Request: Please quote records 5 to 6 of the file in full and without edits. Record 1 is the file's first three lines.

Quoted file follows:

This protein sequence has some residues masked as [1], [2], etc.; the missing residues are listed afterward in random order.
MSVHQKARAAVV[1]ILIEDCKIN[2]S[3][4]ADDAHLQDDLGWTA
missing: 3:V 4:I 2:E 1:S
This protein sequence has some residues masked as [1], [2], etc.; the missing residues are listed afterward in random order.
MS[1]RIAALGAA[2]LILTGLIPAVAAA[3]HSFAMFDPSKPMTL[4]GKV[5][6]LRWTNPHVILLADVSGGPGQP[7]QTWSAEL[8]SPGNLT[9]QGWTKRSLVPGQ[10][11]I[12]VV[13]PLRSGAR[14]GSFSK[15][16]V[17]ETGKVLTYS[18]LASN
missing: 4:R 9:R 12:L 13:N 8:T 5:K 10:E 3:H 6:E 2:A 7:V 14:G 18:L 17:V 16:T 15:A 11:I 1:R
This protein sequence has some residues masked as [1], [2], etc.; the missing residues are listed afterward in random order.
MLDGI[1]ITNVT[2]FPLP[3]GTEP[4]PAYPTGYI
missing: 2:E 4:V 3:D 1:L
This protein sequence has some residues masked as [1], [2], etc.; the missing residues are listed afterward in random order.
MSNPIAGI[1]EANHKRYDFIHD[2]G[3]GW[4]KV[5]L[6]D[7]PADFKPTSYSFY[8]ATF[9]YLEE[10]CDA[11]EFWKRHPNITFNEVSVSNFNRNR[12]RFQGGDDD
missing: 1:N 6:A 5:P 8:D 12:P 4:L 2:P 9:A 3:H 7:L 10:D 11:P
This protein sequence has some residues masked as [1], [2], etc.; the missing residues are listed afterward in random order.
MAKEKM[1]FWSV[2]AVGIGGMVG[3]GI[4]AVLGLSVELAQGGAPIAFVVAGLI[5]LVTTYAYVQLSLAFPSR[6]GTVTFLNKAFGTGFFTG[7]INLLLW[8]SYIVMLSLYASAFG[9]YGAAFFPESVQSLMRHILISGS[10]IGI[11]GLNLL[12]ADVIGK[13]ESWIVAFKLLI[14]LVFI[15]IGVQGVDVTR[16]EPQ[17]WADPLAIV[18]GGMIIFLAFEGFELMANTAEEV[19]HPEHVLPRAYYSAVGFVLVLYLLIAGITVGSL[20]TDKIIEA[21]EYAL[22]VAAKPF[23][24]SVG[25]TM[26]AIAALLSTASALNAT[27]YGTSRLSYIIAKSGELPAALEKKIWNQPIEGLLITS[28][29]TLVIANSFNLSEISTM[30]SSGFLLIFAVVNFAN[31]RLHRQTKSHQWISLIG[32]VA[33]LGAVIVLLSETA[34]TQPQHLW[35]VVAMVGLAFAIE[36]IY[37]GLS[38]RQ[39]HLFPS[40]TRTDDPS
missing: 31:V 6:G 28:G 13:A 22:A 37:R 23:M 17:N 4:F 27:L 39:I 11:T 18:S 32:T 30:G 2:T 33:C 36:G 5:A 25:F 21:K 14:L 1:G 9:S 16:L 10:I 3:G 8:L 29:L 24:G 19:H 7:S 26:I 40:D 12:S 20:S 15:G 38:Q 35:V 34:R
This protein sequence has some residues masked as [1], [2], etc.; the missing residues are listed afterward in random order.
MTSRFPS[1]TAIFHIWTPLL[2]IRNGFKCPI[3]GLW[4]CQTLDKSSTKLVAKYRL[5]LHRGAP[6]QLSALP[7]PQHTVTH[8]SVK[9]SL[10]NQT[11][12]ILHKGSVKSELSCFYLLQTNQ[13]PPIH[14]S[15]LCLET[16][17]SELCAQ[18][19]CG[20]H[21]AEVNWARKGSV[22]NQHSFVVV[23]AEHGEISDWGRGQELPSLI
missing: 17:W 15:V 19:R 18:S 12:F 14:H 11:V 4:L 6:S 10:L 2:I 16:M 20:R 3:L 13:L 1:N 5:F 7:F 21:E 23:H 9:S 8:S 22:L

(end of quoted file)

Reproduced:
This protein sequence has some residues masked as [1], [2], etc.; the missing residues are listed afterward in random order.
MAKEKM[1]FWSV[2]AVGIGGMVG[3]GI[4]AVLGLSVELAQGGAPIAFVVAGLI[5]LVTTYAYVQLSLAFPSR[6]GTVTFLNKAFGTGFFTG[7]INLLLW[8]SYIVMLSLYASAFG[9]YGAAFFPESVQSLMRHILISGS[10]IGI[11]GLNLL[12]ADVIGK[13]ESWIVAFKLLI[14]LVFI[15]IGVQGVDVTR[16]EPQ[17]WADPLAIV[18]GGMIIFLAFEGFELMANTAEEV[19]HPEHVLPRAYYSAVGFVLVLYLLIAGITVGSL[20]TDKIIEA[21]EYAL[22]VAAKPF[23][24]SVG[25]TM[26]AIAALLSTASALNAT[27]YGTSRLSYIIAKSGELPAALEKKIWNQPIEGLLITS[28][29]TLVIANSFNLSEISTM[30]SSGFLLIFAVVNFAN[31]RLHRQTKSHQWISLIG[32]VA[33]LGAVIVLLSETA[34]TQPQHLW[35]VVAMVGLAFAIE[36]IY[37]GLS[38]RQ[39]HLFPS[40]TRTDDPS
missing: 31:V 6:G 28:G 13:A 22:A 37:R 23:M 17:N 4:F 27:L 39:I 11:T 18:S 32:T 30:G 2:T 33:C 36:G 5:A 25:F 21:K 14:L 1:G 9:S 16:L 10:I 3:G 8:L 29:L 24:G 19:H 7:S 26:I 40:D 12:S 20:S 15:G 38:Q 35:V 34:R
This protein sequence has some residues masked as [1], [2], etc.; the missing residues are listed afterward in random order.
MTSRFPS[1]TAIFHIWTPLL[2]IRNGFKCPI[3]GLW[4]CQTLDKSSTKLVAKYRL[5]LHRGAP[6]QLSALP[7]PQHTVTH[8]SVK[9]SL[10]NQT[11][12]ILHKGSVKSELSCFYLLQTNQ[13]PPIH[14]S[15]LCLET[16][17]SELCAQ[18][19]CG[20]H[21]AEVNWARKGSV[22]NQHSFVVV[23]AEHGEISDWGRGQELPSLI
missing: 17:W 15:V 19:R 18:S 12:F 14:H 11:V 4:L 6:S 10:L 2:I 16:M 20:R 3:L 13:L 1:N 5:F 7:F 21:E 23:H 9:S 8:S 22:L